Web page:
QBECO for the treatment of Crohn’s disease
With growing evidence that immune system dysfunction may underlie a variety of immune-related diseases, Qu Biologics began treating patients with Crohn’s disease, ulcerative colitis and arthritis through a compassionate use program.
Results from the compassionate use program involving ten patients with Crohn’s disease treated with QBECO SSI were published in Gastroenterology Research and Practice. A copy of this journal article can be found here. The QBECO SSI compassionate use results were also presented in a scientific poster at Digestive Diseases Week 2014. Download a copy here.
Ten (10) patients with uncontrolled persistent moderate-to-severe Crohn’s disease and two patients with moderate to severe ulcerative colitis were treated with Qu Biologics’ QBECO SSI through the compassionate use program. Patients may have continued to receive conventional medical treatments and/or complementary therapies in addition to the SSI treatment.
- Ten of ten patients reported improvement in clinical symptoms.
- Eight of the ten patients were able to discontinue all other medications at some point while on QBECO SSI treatment.
- Seven of the ten patients reported full resolution of clinical symptoms with a course of QBECO SSI treatment of three months or more.
- Three of these patients are in ongoing sustained clinical remission after discontinuing all medications including SSI treatment.
- The longest remission is ongoing since July 2010 (discontinued all medications, including SSI treatment, since July 2011).
- All three patients in ongoing sustained remission have had follow-up colonoscopies or imaging confirming remission.
- Both patients noticed improvement in symptoms (i.e., reduced bowel movement frequency, reduced urgency, and reduction of blood in stool).
- Both patients had full resolution of symptoms and were able to discontinue all medications including SSI treatment.
- One patient was in remission for 17 months before having a recurrence and the other patient has remained in ongoing clinical remission since October 2012.
It is important to note that data collected were neither placebo-controlled nor ‘blinded’ to the physician or patient. Accordingly, they represent a prospectively-acquired, cumulative, preliminary experience from which proof of benefit of QBECO SSI treatment cannot be established. However, these observations are sufficiently promising to warrant the conduct of a prospective, randomized, placebo-controlled, double-blinded clinical study of QBECO SSI treatment versus placebo in patients with active, moderate to severe Crohn’s disease.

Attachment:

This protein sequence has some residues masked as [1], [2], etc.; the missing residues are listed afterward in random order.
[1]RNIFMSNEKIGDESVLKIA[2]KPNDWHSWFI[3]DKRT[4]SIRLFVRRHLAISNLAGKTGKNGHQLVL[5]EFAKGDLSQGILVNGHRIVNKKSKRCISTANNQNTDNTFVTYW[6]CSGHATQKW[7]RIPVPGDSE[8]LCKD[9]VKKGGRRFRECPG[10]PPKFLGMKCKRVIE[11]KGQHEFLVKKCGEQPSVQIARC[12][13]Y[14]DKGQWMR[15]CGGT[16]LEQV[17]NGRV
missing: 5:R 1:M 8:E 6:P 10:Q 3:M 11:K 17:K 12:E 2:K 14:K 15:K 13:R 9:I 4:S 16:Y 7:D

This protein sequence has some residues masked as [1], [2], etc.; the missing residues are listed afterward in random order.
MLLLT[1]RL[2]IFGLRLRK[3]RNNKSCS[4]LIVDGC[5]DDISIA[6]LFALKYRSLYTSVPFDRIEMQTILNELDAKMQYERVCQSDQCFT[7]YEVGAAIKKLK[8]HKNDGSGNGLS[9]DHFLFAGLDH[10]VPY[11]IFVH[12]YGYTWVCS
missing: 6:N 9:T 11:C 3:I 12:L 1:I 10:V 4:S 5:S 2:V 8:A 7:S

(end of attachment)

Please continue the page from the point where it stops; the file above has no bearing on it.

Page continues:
Safety profile of QBECO in Crohn’s disease
A total of 122 patients received QBECO SSI, the investigational treatment in the current clinical trial in Crohn’s disease: 109 patients with advanced cancer, ten (10) with Crohn’s disease, two (2) with ulcerative colitis, and one (1) with a non-autoimmune bowel condition.
With a maximum follow-up period of over 30 months, no treatment-related serious adverse events have been observed or reported to date. The only reported treatment-related adverse events associated with study treatment have been transient fever in three patients which resolved without required treatment within 12 – 18 hours and a larger than anticipated transient local skin immune response to initial treatment dose, which was corrected with appropriate subsequent dose reduction.
It is important to note that data collected were neither placebo-controlled nor ‘blinded’ to the physician or patient. Accordingly, they represent a prospectively-acquired, cumulative, preliminary experience from which proof of safety of QBECO cannot be established. However, these observations are sufficiently promising to warrant the conduct of a prospective, randomized, placebo-controlled, double-blinded clinical study of QBECO versus placebo in patients with active, moderate-to-severe Crohn’s disease.
Ease of administration of QBECO
Persons receiving SSI treatment are trained by a qualified health professional to self-administer the SSI treatment. SSI treatment is given every second day by subcutaneous injection. Subcutaneous injection is a simple injection method – the injection method commonly used for self-administration (e.g., insulin injections for the treatment of diabetes). A short, small needle is inserted just under the skin and the SSI is injected (almost painless). The injection itself takes less than one minute.
Learn how SSI treatment is administered